I’ve always been enchanted by holiday traditions. When I married, I decided to create a tradition of my own. Since Jack’s side of the family celebrated Christmas the Saturday before and my side met on Christmas day, I invited anyone who wanted to come for a special Christmas Eve feast.
Jack’s parents and Jack’s sister, Rita, along with Rita’s family, came to the very first Feast. I planned the menu weeks ahead. I scrubbed the house to a spit-shine and happily fretted over endless details incumbent upon a holiday hostess. It was important for that first Feast to go well, and it did. The guests were suitably impressed by the food, and the atmosphere was pleasant and festive.
One year I decided to serve prime rib. I investigated many methods of cooking it, and finally decided on the One True Way. With guests about to arrive, I prepared a final herb rub–and noticed a funny smell.
“Is that my roast?” I shrieked.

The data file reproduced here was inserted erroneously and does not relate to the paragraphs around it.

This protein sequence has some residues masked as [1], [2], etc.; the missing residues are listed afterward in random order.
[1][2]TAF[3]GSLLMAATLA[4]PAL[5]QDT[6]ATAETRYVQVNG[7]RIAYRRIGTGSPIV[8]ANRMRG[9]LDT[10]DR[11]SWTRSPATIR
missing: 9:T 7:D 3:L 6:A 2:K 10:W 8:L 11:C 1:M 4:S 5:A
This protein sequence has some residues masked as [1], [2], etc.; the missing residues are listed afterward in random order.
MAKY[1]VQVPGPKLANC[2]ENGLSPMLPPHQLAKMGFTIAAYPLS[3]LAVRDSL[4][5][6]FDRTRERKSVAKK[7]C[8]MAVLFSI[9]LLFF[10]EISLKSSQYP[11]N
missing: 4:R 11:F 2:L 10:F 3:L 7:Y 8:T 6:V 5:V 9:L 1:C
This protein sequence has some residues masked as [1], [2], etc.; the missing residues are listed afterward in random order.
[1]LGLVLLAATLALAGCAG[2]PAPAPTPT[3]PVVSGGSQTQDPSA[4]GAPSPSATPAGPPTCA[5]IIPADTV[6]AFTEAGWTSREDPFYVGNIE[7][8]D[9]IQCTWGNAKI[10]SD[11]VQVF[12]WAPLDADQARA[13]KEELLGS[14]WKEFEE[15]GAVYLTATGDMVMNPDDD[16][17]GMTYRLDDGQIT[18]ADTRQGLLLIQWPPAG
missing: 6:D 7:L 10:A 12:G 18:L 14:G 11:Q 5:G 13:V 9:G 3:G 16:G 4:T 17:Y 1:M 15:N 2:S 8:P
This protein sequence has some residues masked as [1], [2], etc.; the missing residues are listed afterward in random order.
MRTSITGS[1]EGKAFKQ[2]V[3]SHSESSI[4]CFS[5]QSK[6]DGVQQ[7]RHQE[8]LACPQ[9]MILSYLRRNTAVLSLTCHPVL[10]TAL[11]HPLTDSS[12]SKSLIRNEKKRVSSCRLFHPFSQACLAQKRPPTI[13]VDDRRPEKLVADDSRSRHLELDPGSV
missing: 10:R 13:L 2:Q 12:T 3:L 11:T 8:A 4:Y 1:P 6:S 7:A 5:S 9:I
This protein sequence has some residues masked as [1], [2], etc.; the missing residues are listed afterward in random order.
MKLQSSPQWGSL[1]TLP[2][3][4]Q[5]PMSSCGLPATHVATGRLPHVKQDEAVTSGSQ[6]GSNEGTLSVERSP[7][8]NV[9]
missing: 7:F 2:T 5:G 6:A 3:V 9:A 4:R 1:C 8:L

“Yes,” Jack admitted, as if he’d noticed it for a while.
Turned out my prime rib was way past its prime–the meat was foul. Christmas Eve Feast was about to be a complete failure. Maybe my husband expected wails and groans–maybe I did. But many years of celebrating this Christmas Eve Feast taught me one thing: it isn’t about food, though the food is nice. It isn’t about the atmosphere, though atmosphere is important. Continue reading / Leave a comment…
Today I found an interesting post over at The Burnside Writers Collective that called into question the illiteracy of our clergy. Titled, “Does Your Pastor Read?”, the author affirms the importance of literature in connection with faith, and laments the practice of quoting bumper stickers from the pulpit instead of poetry.
Here’s a section from the article with a great quote from a well-read pastor. To read the rest of the article, visit here.
“John Wesley was an old preacher guy who lived a long time ago, back when “online” meant a person’s clothes were drying in the sun. Wesley thought reading was an important spiritual discipline: “It cannot be that the people should grow in grace unless they give themselves to reading. A reading people will always be a knowing people. ”
Can a pastor who doesn’t read really lead a people? Or is he more like a blind friend with a map? Pretty ineffective at giving clear direction.”
What do you think? Does your pastor read or incorporate literature in his sermons? Do you think it’s important to integrate stories with spirituality, why or why not?